LITTLE ROCK, Ark. — If you’ve been keeping up with the government, you know Congress is scrambling. They have less than two weeks to raise or extend the debt limit or else the country won’t have the funds to pay their bills. It’s left many people wondering how this will affect their monthly income.
At the end of September U.S. Treasury Secretary Janet Yellen told Congress the country would soon run out of money if Congress doesn’t deal with the debt ceiling by Oct. 18th.
Her warnings have sparked a wave of questions and rumors, making their rounds on social media. The THV11 VERIFY team has received several emails from concerned viewers, asking: “If Congress does not raise the debt ceiling by the deadline, will social security payments be affected?”
The answer is YES.
Our sources – The Arkansas Department of Finance and Administration, U.S. Department of Treasury and the Committee for a Responsible Federal Budget.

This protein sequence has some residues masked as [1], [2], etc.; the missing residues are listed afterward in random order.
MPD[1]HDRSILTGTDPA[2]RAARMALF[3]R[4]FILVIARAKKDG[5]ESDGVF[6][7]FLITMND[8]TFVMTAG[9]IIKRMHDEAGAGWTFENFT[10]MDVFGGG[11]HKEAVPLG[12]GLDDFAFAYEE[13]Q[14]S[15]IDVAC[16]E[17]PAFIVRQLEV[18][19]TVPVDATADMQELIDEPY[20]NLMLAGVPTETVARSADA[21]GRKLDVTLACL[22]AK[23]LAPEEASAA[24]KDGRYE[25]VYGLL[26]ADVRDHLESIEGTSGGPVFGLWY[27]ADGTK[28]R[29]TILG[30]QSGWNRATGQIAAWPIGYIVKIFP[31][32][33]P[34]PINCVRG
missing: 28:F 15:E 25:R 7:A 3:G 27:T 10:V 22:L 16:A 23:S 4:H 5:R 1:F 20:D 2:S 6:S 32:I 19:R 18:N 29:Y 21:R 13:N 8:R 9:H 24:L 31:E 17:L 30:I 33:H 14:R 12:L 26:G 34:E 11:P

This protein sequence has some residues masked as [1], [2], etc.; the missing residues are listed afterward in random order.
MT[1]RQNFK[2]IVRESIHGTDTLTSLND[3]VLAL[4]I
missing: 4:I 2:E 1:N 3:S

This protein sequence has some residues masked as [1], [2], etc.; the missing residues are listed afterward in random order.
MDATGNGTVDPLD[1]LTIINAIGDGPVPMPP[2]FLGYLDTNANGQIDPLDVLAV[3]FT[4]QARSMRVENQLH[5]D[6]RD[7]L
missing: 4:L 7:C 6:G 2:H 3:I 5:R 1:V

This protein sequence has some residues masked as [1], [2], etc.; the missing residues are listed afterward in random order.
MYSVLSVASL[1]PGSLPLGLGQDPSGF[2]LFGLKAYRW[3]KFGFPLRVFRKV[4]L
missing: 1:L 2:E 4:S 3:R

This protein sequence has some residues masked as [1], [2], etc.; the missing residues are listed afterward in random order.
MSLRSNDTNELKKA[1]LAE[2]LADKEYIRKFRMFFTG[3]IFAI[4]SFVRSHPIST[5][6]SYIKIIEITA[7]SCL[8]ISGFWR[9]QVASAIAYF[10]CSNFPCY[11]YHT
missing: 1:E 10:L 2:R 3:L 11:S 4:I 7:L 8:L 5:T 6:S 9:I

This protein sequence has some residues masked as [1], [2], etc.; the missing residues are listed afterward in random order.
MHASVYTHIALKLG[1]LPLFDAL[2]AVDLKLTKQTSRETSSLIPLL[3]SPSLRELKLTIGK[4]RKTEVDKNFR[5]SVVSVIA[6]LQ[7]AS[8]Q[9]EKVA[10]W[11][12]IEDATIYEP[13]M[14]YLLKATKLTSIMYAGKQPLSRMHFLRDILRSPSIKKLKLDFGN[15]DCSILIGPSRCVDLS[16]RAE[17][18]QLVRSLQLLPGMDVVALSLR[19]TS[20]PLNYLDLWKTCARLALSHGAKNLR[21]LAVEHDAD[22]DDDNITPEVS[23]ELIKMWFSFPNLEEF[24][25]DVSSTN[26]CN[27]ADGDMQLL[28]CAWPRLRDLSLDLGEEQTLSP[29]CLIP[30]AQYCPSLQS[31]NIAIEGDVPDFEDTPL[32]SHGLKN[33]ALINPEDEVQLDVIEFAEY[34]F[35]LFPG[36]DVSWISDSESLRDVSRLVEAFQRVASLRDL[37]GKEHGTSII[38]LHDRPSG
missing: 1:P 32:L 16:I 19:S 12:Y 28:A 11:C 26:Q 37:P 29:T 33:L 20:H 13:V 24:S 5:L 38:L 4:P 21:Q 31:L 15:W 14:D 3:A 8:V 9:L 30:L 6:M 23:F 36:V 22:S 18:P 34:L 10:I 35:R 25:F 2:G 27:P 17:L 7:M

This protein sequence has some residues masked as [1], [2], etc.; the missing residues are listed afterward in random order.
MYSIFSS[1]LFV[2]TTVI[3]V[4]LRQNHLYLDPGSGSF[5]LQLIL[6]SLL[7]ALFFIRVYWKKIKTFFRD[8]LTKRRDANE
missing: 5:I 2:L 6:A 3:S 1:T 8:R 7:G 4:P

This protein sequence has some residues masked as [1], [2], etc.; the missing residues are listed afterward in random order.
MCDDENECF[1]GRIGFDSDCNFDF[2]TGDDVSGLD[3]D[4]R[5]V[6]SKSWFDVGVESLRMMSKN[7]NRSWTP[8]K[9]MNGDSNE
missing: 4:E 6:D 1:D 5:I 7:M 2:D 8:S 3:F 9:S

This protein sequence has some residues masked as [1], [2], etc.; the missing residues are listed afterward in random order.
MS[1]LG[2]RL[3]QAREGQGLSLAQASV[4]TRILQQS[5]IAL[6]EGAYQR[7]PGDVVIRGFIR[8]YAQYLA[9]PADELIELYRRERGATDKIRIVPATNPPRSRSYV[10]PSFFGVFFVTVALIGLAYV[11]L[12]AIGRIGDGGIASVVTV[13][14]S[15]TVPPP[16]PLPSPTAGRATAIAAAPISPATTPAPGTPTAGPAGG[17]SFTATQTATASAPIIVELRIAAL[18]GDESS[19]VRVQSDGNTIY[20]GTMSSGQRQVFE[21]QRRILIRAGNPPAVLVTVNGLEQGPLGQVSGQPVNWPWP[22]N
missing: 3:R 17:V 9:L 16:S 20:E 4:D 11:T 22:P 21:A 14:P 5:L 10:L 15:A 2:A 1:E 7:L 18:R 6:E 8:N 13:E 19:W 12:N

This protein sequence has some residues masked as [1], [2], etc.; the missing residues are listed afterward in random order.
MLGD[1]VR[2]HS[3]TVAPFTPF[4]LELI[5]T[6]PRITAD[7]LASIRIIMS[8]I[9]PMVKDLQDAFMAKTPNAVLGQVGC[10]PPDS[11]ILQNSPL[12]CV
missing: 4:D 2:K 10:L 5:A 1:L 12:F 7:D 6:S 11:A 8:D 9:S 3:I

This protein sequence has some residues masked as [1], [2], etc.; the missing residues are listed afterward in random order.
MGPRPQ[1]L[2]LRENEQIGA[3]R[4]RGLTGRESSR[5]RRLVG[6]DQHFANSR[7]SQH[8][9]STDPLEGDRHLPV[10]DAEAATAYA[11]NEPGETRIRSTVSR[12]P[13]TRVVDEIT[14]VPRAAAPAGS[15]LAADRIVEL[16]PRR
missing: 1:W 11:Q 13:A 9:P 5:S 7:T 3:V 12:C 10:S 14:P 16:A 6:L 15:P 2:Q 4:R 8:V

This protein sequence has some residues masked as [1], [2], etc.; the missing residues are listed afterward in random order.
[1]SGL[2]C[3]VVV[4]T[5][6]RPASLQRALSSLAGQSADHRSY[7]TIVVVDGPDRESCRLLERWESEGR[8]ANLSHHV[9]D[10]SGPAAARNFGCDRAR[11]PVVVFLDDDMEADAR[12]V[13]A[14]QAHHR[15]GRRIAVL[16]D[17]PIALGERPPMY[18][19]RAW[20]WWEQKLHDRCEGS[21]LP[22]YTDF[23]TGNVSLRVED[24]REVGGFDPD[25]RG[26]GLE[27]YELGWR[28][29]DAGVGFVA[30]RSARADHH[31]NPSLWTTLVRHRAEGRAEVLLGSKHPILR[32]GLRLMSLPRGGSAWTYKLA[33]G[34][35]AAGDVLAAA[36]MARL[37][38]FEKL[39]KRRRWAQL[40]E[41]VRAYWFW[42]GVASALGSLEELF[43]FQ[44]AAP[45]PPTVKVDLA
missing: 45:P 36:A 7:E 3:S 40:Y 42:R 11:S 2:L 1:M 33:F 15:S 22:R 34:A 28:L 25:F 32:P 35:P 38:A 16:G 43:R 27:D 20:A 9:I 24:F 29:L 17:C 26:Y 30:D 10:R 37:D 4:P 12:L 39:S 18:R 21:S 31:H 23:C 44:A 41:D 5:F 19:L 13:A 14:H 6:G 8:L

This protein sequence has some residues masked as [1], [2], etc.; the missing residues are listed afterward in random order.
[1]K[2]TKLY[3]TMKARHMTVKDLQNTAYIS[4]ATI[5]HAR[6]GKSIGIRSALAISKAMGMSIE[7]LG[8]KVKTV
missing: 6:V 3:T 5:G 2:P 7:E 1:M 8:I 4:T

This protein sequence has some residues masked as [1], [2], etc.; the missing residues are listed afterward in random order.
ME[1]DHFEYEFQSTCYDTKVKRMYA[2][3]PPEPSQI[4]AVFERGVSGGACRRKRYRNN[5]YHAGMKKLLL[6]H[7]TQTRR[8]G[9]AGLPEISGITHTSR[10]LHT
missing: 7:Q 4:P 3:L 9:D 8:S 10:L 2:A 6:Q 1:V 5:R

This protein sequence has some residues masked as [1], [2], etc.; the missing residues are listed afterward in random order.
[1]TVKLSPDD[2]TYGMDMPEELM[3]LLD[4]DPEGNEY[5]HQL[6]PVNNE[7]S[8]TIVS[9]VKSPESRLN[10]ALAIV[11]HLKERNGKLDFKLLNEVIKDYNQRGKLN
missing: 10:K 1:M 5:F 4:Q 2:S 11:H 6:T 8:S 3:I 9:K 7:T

Let’s first define ‘debt limit’. According to the U.S. Department of the Treasury – it’s the total amount of money the U.S. government is allowed to borrow to meet its existing obligations. Now if congress fails to increase the limit – there would be catastrophic economic consequences that would cause the government to default on its legal obligations. An unprecedented event in American history.
Scott Hardin with the state’s DFA says, “Social Security payments would likely be affected as a result of failure to raise the debt ceiling. However, the specific impact is unknown as Social Security does have a Trust Fund that could be utilized if regular federal funding is unavailable. Whether payments could be made in a timely manner (from the money in the Trust Fund) is another uncertainty.”
So we can verify – it is TRUE the government would not be able to pay all of the country’s bills - including social security checks – if Congress doesn’t raise the debt ceiling.
If you have something you’d like VERIFED, email us – verify @ thv11.com